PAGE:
By Ryan Ketchum, Special AFS Contributor
Using discounts to sell the services you offer in your fitness studio is an antiquated technique to get more clients. Discounting puts you on the path to becoming a commodity. This technique is often used as an incentive to get a potential prospect to buy or to reward someone that refers.
Discounting occurs when you don’t have the sales skills to get a prospect to pay what you are worth and possess a negative mindset around money. Both can be overcome with practice and the right approach to selling your services.
The reason that discounting works, in the short term, is that it allows the client to feel like they have won. They got a better deal, thus justifying their purchase. However, it can be difficult to get that client to pay your full price later. The client with a discounted membership will always see the value that they get from what they are paying not what they should be paying.
By discounting frequently you will also start to doubt the value of your programs. This can be a very slippery path to head down, requiring you to discount all of the time to close a sale. You will use this as a crutch, an act of desperation, to get clients to buy from you.
If you want to stop discounting your programs it starts with how you are setting them up. Many fitness business owners create their autopay memberships and include a discount for signing a long-term agreement of 12 months. This is a mistake!
Instead, your pricing should be built around charging what you are worth in your 12-month agreements and then adding a premium for shorter-term agreements. To the client, it looks like a discount, but mentally for you, it serves as a powerful reminder that you should be getting paid what you are worth.
Bonuses and value adds are great techniques to use for closing sales without discounting. Consider the programs, services, and resources you could provide to a new client that would get them better results, make life easier or speed up the process. An online nutrition coaching program, Jump Start Kit (foam roller, bands, nutrition manual), or extra sessions can be used as bonuses to incentivize a client to sign up.
There will still be a cost associated with the bonuses, but the perception of it being a short-term add-on and getting extra won’t devalue your services. It also still makes the client feel like they’ve won the sales deal and are getting something extra.
Your pricing should be built around charging what you are worth in your 12-month agreements and then adding a premium for shorter-term agreements. To the client, it looks like a discount, but mentally for you, it serves as a powerful reminder that you should be getting paid what you are worth.
Honing in your sales skills will allow you to increase your confidence and stop discounting your services. The first step to hone in your skills is applying a sales process to your consultations and sales appointments. It's like a training template for sales.
A simple process you can apply is:
- Value Build
The Engage phase of this process allows you to bond and build rapport with the prospect. This will create a level of comfort between both parties and establish common ground. This step is small but important because it will allow the prospect to open up and share as you move to the next step.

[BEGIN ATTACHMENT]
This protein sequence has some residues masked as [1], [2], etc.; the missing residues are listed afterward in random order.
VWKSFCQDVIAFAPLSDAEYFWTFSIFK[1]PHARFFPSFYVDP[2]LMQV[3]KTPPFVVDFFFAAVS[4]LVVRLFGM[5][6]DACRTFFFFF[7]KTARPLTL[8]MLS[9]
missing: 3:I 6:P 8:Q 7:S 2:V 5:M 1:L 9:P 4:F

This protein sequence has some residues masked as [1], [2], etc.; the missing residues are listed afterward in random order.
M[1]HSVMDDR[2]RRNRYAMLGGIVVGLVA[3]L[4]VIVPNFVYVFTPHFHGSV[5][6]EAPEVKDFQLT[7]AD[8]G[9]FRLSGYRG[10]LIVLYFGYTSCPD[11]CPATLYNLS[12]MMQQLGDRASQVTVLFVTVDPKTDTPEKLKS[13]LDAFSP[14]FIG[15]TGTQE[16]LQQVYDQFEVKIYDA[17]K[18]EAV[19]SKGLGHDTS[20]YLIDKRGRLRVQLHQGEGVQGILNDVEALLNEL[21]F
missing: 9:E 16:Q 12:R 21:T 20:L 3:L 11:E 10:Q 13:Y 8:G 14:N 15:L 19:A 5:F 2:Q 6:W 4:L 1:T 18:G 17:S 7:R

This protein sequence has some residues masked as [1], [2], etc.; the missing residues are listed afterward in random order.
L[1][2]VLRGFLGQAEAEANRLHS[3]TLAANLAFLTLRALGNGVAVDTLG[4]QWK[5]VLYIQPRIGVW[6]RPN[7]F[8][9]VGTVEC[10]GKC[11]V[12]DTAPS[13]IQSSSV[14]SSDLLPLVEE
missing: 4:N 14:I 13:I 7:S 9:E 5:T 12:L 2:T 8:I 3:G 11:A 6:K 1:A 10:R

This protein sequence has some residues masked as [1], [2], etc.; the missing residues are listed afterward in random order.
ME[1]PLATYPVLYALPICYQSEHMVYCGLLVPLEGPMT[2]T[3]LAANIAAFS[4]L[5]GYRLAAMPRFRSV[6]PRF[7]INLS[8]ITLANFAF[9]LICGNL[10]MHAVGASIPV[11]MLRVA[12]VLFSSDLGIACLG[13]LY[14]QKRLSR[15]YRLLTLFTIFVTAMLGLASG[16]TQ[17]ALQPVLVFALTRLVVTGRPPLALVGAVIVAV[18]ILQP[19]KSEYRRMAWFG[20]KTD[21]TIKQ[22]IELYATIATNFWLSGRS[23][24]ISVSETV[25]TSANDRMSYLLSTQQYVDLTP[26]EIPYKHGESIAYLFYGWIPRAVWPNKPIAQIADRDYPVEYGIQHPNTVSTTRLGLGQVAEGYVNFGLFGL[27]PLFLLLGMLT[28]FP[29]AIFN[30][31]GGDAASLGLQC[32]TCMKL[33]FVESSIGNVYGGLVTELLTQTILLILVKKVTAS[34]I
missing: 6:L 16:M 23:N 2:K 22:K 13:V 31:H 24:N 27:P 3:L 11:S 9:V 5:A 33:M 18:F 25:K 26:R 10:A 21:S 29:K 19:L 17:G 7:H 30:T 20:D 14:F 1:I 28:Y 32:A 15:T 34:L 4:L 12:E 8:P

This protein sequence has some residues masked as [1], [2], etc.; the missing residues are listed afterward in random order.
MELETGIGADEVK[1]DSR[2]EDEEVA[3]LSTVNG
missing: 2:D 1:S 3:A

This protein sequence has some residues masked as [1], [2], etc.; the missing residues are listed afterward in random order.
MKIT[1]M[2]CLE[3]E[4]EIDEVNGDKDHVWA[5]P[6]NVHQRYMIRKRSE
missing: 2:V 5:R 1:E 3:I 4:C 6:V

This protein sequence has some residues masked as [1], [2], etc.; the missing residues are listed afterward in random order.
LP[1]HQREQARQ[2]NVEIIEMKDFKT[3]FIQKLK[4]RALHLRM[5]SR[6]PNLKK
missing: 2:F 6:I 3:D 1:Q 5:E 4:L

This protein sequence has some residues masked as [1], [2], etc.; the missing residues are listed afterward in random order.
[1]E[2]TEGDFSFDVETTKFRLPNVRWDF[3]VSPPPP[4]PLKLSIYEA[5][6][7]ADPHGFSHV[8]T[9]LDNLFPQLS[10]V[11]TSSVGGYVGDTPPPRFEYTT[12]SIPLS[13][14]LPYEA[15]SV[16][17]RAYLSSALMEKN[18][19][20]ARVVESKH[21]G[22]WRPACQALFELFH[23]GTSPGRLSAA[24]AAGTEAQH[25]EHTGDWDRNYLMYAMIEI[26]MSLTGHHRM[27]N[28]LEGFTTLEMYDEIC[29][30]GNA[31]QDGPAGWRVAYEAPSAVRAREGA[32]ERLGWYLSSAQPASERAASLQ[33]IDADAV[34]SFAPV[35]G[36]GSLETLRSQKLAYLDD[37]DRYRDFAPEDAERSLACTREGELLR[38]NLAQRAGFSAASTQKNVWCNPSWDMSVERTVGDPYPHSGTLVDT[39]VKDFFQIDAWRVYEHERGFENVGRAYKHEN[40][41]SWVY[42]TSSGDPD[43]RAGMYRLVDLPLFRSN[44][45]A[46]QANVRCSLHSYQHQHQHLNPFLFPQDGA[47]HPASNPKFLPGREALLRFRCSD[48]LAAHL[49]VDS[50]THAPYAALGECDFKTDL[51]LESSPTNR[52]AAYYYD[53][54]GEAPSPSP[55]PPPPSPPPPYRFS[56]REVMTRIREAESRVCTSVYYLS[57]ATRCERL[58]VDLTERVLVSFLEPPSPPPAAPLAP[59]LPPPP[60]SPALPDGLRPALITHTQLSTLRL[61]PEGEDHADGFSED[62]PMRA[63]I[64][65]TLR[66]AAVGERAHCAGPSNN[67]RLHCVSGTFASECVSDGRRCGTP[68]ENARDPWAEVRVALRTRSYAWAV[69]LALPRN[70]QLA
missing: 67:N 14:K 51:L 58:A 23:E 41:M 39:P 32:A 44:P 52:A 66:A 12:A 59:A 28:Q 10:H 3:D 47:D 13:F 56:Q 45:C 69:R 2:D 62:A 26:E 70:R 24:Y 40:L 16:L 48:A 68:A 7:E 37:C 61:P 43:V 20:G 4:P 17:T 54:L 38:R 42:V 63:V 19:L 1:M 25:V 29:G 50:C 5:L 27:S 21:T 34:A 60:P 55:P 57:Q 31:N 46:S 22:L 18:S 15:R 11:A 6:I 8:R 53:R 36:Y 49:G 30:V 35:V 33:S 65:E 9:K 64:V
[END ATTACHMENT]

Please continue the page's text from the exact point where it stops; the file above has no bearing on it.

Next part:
During Discovery you are asking questions to learn about the prospects pain, challenges, obstacles, and goals. You want to find out as much about how they are feeling as you do about their physical goals. This is the most important step in the entire process.
The Value Build phase is where you are able to walk them through how you will help them get from where they are now to where they want to be. You don’t have to go over every detail, rather focus on the key pieces of your training process that will help them solve their problems and avoid the challenges they have already faced. This should set up your close.
The Close phase is short and sweet. You want to be prescriptive in your suggested solution (the program they will go into) and avoid trying to oversell it. You want to assume that the prospect will join, be confident in your program prescription and be direct. A simple “Mr. Smith based off what we’ve discussed the best program for you, the one that will help you lose the 20lbs the fastest is our 12-month 3 times per week personal training program. It's $499/mo, let’s go ahead and get you set up today” will work.
Confidence in your services and your ability to sell is required to stop discounting your services. There’s a chance that you’ll lose a potential client or two when you first commit to end discounting in your sales process, but it’s worth it in the long run.
Marshall Ray, owner of Faster Fitness, took this advice several years ago. Within a few months, their closing rate doubled while they were also able to increase their first sale by $150 for each new client. It was a huge breakthrough for their business and put them on a trajectory of rapid growth.
Your business is no different and you’ve got what it takes to stop discounting!
Ryan Ketchum is a fitness business and marketing expert. He and the team at Fitness Revolution help studio owners increase sales, maximize profits and create systems to free up time. They use a framework, the Fitness Business Alignment System™, to guarantee results with their clients.
Fitness Revolution focuses on helping aspiring high performers build the fitness business they’ve always wanted, but struggled to build. They are the only complete business coaching system for fitness studios.